This atlas is divided into three parts: First, the text comprising the new Latin translation by the humanist Wilibald Pirckheimer of the 1525 edition, which has been edited by Michael Servetus, for the first time for 1535 edition and the second time for this 1541 edition. The second part consists of 27 Ptolemaic and 23 modern maps. The maps of all four issues were printed from the same wooden blocks which were made for the first edition by Laurent Fries in 1522. The third and final part consists of a comprehensive index.
A special feature of the 1541 edition is the missing text on verso of some modern maps. This is due to the action of Calvinism, especially since the text on verso of the Holy Land map provoked controversy. Many of the first three editions were burned, which led Servetus to abdicate on some text on verso. Nevertheless, Servetus was burnt at the stake in 1553, condemned by Calvin for his doctrinal heresies, although the text is originally from Pirckheimer.
The impressive woodcut maps were created by Laurent Fries in most cases simply producing a reduction of the equivalent map from the 1513 edition of Waldseemüller's Geographie Opus Novissima, printed by Johann Schott. Fries also prepare three new maps for the Geographie: A map of South-East Asia and the East Indies, one of China with Japan and a new World map. The geography of these derives from Waldseemüller's world map of 1507. The Southeast Asia map and the map of China with Japan, are the first ever printed individual maps of these regions. Particularly noteworthy is the Atlantic Map 'Tabula terrae nouae' with the US East Coast, Florida, the Caribbean, Central and South America down to Brazil. The so-called Admiral's Map refers to the discoveries and voyages of Christopher Columbus. Servetus has appended a few remarkable words concerning the absurdity of putting the claims of Americus in precedence to those of the real discoverer. He concludes his account of the discovery of America by Columbus on verso of the Admiral map with these words: - Toto itaque quod aiunt abberrant coelo qui hanc continentem Americam nuncupari contendunt, cum Americus multo post Columbum eandem terram adieret, nee cum Hispanis ille, sed cum Portugallensibus, ut suas merces commutaret, eo se contulit. Another distinctive feature is the new world map of Fries Orbis Tabula cum Descriptione Ventorum. For the first time, the name America has been mentioned on a map of a Ptolemy atlas.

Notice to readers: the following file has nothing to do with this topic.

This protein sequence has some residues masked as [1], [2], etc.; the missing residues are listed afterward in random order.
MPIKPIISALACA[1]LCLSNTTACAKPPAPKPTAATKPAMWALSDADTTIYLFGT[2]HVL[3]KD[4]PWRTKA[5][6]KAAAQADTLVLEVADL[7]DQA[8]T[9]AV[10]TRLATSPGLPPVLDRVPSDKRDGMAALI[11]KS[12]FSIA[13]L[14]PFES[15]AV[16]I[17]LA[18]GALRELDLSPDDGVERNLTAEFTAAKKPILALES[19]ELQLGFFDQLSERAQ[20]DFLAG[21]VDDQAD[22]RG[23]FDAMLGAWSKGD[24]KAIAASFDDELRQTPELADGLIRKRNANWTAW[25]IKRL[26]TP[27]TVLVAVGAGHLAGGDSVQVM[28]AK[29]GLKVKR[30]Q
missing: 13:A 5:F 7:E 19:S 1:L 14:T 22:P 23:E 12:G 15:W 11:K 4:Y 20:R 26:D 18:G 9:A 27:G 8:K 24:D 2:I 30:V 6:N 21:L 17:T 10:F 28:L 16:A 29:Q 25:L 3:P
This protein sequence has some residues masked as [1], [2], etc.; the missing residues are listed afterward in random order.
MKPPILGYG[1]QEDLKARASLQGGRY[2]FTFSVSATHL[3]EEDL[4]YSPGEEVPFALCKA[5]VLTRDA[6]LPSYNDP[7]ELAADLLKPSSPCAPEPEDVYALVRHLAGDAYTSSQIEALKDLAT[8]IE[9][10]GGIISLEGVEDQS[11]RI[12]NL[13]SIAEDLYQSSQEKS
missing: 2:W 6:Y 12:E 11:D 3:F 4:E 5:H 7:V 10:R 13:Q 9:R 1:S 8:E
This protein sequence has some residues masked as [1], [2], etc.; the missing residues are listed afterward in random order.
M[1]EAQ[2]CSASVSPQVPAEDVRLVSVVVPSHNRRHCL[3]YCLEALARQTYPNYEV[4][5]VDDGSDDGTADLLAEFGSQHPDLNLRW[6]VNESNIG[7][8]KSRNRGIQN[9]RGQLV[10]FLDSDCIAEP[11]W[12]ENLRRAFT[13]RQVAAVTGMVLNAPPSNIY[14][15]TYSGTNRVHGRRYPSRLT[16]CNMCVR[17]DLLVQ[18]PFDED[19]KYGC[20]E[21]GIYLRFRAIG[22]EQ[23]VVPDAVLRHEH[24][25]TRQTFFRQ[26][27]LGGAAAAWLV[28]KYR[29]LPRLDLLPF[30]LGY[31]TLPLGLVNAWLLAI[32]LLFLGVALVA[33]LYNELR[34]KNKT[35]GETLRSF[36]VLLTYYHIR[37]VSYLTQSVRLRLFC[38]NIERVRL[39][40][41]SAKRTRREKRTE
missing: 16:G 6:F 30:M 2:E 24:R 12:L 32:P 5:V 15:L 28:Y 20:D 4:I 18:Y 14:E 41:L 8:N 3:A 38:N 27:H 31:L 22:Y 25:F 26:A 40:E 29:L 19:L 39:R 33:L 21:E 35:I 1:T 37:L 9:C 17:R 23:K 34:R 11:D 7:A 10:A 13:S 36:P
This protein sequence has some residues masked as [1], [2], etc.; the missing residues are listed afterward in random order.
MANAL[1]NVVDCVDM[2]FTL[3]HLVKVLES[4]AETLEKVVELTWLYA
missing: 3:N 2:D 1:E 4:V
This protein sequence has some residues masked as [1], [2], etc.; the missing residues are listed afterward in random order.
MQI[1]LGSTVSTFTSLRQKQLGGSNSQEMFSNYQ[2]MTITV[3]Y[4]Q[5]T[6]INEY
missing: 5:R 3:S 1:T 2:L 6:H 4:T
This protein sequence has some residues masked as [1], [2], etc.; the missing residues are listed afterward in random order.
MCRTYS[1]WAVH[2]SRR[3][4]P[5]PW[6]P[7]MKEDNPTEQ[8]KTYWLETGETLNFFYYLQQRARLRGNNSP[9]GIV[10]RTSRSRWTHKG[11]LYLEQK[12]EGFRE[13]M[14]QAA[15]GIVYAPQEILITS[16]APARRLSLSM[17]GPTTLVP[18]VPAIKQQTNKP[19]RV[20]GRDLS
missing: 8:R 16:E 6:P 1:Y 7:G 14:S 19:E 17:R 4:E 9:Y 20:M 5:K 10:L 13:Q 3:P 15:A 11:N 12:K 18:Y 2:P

Among the woodcut illustrations in the text, the full-page armillary sphere with the inhabited earth by Albrecht Dürer (Meder 262) stands out. In the 6th chapter of the 7th book reproduced armillary sphere stands out for precision of representation... It shows how the humanistic cosmographers have been consistently put forward during the study of Ptolemy to the perfection of spherical projection of the earth. It retrospective proves the justification of the Dürer-Stabius world map. (Schoch 275). The authorship of Dürer is unquestionably solid at this sheet, since Johann Tscherte, the imperial architect in Vienna, has mentioned this armillary sphere in two letters to Pirkheimer as drawn by our mutual friend Albrecht Dürer. (Thausing, Dürer II p. 223).
All maps of this atlas are shown on my new Atlas Gallery website: 1541 Ptolemy/Fries Atlas
|Title||Claudii Ptolemaei Alexandrini Geographicae Enarrationis, Libri Octo ... Prostant Lugduni apud Hugonem a Porta. M. D. XLI.|
|Publisher, Year||G. Trechsel, Vienne, 1541|
|Size||40.5 x 29.0 cm (15.9 x 11.4 inches), Folio|
|Collation||149 pages, 1 leaf, 48 leaves index|
|Illustrations||49 double page woodcut maps, 1 full page woodcut map, serveral woodcuts in text, 2 full page woodcuts.|
|Volume||3 parts in 1 volume|
|Reference||Shirley T.PTOL 7g; Adams P 2226; Phillips 336; Sabin 66485|
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